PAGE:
News

City moves to increase pedicab licences

Andrew Capeau, president of Victoria Pedicab Company, sits in one of his pedicabs at Ogden Point. Capeau says the suggested increase in pedicab licences is too high.  - Sharon Tiffin/News staff
Andrew Capeau, president of Victoria Pedicab Company, sits in one of his pedicabs at Ogden Point. Capeau says the suggested increase in pedicab licences is too high.
— image credit: Sharon Tiffin/News staff

Last summer, several pedicab operators were left in the lurch when a longtime pedicab company went out of business at the tail end of the high season.

Kabuki Kabs Ltd. and its sister company Pacific Pedicabs Ltd. together held 20 of the 28 pedicab licences granted by the City of Victoria.

Nobody knows whether these licences will be put to use in the upcoming tourist season. City council, however, took steps to ensure operator demand won’t outstrip the supply of available licences again.

At a governance and priorities committee meeting, council voted to raise the number of licences from 28 to 75.

Coun. Lisa Helps “strongly urged” her colleagues to approve the move, arguing it encourages small-scale entrepreneurism.

Another option considered was to remove the cap altogether.

“I think quotas are a barrier to entrepreneurship and economic activity,” said Coun. Ben Isitt. “By having our licensing regime strong enough, and putting onerous enough requirements on operators, I think it will rein in the more harmful forms of competition.”

The James Bay Neighbourhood Association, whose residents suffer noise and pollution from tour bus companies, also requested the city remove the upper limit on licences for pedicabs, a quieter, greener mode of transportation. Tour buses have no similar limit on the number of licences issued.

The possibility of 75 operators on the road, however, leaves Andrew Capeau fearful.

The president of Victoria Pedicab Company holds eight licences, and leases his cabs to operators on a week-to-week basis.

“I’ve always thought that what keeps the quality of pedicabs here in Victoria at such a good level is the fact that we limit the number of cabs,” Capeau said.

“This would be so bad for this industry,” he added. Improper insurance, overloaded cabs, and undercutting set rates are among the problems that can creep up when operators get desperate for business, he said. An operator’s gross earnings could be decreased by 50 per cent, he added.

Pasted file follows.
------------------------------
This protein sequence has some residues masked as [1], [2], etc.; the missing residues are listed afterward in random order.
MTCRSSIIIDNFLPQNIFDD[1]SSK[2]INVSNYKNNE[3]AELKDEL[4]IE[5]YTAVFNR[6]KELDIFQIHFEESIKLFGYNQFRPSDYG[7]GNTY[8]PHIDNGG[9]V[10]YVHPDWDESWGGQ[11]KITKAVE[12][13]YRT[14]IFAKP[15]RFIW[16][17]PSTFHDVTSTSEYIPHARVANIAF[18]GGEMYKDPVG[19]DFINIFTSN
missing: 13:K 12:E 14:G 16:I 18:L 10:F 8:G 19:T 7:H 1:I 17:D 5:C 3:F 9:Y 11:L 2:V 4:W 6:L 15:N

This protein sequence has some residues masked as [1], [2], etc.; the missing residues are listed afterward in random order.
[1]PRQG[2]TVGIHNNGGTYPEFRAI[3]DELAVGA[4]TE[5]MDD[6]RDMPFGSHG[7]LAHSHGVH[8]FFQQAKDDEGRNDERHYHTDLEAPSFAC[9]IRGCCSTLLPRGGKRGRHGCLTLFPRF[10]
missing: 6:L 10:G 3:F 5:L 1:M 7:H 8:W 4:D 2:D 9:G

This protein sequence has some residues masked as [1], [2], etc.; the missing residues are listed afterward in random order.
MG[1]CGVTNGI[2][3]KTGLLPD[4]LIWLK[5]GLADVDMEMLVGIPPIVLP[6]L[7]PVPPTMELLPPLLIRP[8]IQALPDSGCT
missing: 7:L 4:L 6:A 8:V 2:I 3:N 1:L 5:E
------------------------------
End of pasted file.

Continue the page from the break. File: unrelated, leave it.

Longtime pedicab operator, Jerry Vizner agrees. Two weeks from his 18th anniversary on the job, Vizner says he’s the first one out in the early spring and the last one to retire for the winter.

He questions the need for more licences.

“If there’s that much business out there, it’s surprising that two companies would go out of business,” he said. More licences will lure more transient “characters” into the business, he predicted. The result would put a strain on bylaw officers’ time.

With his competition in limbo, Capeau currently has a monopoly in Victoria.

“It’s been a lousy situation for everybody. I’m getting pressure from all of these guys … (who were) short of bikes. Some of the people had paid in advance to lease their bike for the entire year … I was trying to accommodate everybody.”

Capeau welcomes competition, but figures 15 licences would meet the demand in today’s market.

“In 2004/2005, you could run 28 pedicabs out there on a Friday or Saturday because there was so much business to be had, but lately, it’s been really dependent on the cruise ships,” he said.

Rob Woodland, Victoria’s director of legislative services, estimates the demand to be higher.

“We know there’s demand for more than 28,” he said, adding the upper limit is likely less than 50.

Before council adopts any changes to the bylaws regulating pedicabs, there will be “lots of engagement with stakeholders,” he advised.

 

 

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